The origins of the witch hunt can be traced back to the first half of the 15th century in Vaud, Fribourg, Valais, Aosta Valley and Dauphiné in the western Alps of France. In that day, people—at first, more men, then increasingly, women—could be targeted after a mere slander by an envious neighbor or a misguided relative. A man who coveted his neighbor’s wife might accuse her husband of witchery to get him out of the way; if he did, the accuser could inherit both the woman and the other man’s land. What’s worse, the “accused” might, in the interim, have been hung up by the wrists from behind, or stretched on an iron bed to the point of having multiple muscles and tendons dislodged and ripped. To put an end to the horrific pain of the tortures, the “accused” would eventually confess, and seal his own fate.
Around the turn of the 16th century, the ratio of male witches was reversed at the expense of their female counterparts, likely under the influence of the "Witches' Hammer," a book published by one Henry Institoris in 1486 that stigmatized women as witches. The book enjoyed an unprecedented circulation of some 30,000 copies; undoubtedly, the innovation of printing also shaped the image of the venomous hag. In the book, she mingles among the people, rises from the saucepan through the fireplace, and flies on a broomstick to the Witches' Sabbath.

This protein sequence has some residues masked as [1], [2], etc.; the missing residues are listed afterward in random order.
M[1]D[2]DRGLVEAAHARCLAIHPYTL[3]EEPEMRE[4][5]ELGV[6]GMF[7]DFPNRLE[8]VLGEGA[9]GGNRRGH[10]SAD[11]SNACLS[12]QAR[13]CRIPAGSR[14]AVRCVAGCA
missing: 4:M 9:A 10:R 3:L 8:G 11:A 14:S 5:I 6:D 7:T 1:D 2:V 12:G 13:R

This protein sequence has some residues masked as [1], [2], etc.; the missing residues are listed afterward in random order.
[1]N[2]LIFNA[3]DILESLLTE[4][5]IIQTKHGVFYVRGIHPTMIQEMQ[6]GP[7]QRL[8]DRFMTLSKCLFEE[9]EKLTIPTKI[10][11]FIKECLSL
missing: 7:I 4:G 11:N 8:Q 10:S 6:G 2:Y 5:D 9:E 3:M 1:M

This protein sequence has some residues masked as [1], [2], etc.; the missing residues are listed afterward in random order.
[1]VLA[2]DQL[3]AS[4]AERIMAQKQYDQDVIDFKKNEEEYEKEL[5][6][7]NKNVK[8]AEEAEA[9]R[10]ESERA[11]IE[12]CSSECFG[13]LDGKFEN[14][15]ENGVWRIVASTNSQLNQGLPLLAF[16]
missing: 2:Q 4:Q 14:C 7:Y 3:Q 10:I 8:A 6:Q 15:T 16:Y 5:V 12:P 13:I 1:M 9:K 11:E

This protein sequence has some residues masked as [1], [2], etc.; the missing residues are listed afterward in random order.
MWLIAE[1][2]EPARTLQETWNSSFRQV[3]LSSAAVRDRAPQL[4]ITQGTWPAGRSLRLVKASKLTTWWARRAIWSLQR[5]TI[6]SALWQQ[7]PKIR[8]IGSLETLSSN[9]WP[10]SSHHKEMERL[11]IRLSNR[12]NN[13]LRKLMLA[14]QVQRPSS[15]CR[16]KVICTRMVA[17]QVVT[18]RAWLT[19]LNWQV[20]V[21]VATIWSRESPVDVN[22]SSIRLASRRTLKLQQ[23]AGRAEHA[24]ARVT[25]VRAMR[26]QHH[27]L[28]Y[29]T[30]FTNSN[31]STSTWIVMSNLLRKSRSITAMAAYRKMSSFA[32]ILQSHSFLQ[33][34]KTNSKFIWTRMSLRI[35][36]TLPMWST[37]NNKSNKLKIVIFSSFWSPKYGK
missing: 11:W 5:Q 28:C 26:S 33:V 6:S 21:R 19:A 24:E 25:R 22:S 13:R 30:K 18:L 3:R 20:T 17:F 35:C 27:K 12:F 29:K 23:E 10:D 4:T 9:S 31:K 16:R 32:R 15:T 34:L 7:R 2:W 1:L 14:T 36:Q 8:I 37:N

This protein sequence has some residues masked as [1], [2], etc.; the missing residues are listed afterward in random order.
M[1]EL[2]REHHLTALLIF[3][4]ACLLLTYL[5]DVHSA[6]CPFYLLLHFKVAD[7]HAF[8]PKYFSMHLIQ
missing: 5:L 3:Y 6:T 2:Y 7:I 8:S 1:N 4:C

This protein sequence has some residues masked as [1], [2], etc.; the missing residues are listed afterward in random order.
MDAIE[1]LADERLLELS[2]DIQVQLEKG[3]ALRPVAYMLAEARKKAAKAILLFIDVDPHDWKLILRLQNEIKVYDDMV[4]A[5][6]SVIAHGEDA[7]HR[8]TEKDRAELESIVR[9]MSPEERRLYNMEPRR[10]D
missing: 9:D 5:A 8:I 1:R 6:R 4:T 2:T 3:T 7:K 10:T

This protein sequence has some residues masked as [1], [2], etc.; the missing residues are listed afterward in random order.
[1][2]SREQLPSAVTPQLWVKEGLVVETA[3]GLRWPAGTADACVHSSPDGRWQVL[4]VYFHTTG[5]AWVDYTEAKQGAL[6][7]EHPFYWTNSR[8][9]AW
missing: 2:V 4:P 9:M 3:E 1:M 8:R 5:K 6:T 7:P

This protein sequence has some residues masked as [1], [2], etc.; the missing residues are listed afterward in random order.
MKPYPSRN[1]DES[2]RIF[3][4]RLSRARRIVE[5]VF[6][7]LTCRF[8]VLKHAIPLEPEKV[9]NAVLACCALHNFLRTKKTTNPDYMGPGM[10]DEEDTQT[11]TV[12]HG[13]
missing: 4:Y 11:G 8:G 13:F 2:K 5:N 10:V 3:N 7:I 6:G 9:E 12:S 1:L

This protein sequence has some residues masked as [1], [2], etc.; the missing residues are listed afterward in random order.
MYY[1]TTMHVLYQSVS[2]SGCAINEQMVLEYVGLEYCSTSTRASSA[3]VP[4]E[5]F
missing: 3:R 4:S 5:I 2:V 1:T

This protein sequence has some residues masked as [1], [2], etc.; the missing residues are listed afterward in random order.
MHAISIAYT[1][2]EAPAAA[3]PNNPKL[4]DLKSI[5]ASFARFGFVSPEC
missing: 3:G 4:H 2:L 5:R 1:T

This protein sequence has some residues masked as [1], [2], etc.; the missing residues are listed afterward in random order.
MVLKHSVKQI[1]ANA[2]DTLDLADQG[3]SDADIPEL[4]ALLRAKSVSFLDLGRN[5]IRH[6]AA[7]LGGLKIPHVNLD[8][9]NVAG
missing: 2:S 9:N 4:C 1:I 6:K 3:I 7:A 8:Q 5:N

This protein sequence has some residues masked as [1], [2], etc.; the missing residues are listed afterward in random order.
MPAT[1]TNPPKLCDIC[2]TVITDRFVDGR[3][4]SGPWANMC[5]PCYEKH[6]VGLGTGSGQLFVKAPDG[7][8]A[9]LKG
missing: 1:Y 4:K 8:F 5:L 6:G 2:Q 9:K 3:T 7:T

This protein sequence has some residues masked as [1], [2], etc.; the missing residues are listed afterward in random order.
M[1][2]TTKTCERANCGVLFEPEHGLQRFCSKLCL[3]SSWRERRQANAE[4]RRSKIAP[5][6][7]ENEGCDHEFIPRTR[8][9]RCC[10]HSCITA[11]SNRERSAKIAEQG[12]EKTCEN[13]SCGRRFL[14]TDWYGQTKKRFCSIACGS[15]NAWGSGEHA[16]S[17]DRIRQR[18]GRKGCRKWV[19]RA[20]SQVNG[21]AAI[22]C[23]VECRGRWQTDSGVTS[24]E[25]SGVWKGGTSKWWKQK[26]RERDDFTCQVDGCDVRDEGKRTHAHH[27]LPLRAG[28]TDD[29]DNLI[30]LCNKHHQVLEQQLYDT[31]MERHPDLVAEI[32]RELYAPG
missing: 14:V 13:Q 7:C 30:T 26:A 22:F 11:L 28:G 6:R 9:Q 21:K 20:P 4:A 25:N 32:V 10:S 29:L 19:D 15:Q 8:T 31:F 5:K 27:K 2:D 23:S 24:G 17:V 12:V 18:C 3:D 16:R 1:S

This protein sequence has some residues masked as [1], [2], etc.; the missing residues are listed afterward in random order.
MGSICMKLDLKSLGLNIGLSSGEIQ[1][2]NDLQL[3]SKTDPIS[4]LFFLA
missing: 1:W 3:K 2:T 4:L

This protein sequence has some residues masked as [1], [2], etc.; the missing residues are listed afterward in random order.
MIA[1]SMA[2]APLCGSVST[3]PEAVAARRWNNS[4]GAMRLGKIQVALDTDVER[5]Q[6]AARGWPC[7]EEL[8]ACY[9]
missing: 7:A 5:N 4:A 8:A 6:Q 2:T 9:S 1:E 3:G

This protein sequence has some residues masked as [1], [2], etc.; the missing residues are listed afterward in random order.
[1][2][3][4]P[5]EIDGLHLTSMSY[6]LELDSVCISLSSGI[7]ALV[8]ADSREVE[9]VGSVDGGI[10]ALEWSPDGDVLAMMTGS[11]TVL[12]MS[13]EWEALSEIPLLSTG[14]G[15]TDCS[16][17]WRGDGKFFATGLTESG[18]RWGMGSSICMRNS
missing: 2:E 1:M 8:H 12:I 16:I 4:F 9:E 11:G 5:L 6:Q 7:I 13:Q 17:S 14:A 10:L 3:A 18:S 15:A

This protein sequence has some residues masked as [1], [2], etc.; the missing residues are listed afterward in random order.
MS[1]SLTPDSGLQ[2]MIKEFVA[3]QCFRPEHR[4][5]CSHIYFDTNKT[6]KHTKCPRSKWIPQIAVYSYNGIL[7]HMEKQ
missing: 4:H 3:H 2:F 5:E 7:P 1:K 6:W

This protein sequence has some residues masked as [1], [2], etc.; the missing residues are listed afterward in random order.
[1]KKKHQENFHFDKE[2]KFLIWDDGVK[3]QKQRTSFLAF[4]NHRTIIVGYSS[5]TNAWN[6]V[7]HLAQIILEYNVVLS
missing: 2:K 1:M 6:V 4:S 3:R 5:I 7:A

From then on, however unjustified, any woman suspect of “cavorting with the Devil” might be accused of witchery, paraded naked through the streets, and abused by passers-by even prior to the horrors of the torture chamber. And there was no censorship; even little children were among the mocking crowds. It was not until well into the 17th century that, at least in Berne, the authorities issued guidelines on when and how the courts were allowed to use torture methods, and made it more difficult to open witch trials at all.
While the exact location in Ernen of the stake itself is still subject to discussion, cultural historians agree that it was probably at some distance from the Hengert itself, and most likely in the direction of the gallows. The risk of sparks spreading to the surrounding wooden buildings would have otherwise be too great. Indeed, Ernen counts itself enormously fortunate never in its long history to have been decimated by fire.
There is no doubt, however, as to where hangings took place: the three 4.2-meter high stone columns of the Ernen gallows are still connected by a small surrounding wall and remain in remarkably good condition for their age. Wooden beams were laid atop the columns where witches and murderers suffered their final punishments. Oddly enough, there was also something almost “proprietary” about the Ernen gallows. Once, when a Swabian craftsman was sentenced to death, the locals are said to have protested, arguing that the gallows were reserved for them and their children exclusively, and hardly intended for to be used on every foreign "noodle". The convict in question was subsequently pardoned to 101 years of expulsion and released at the southernmost boundary of the Goms. He was one of the lucky ones.
Ernen, Saturday, 28 July 2018, by Sarah Batschelet
The Zendenrathaus is open on Wednesdays and Sundays 4 till 4.45 pm, beginning of July till end of September, and during the guided tours. For more information please contact the local tourist office.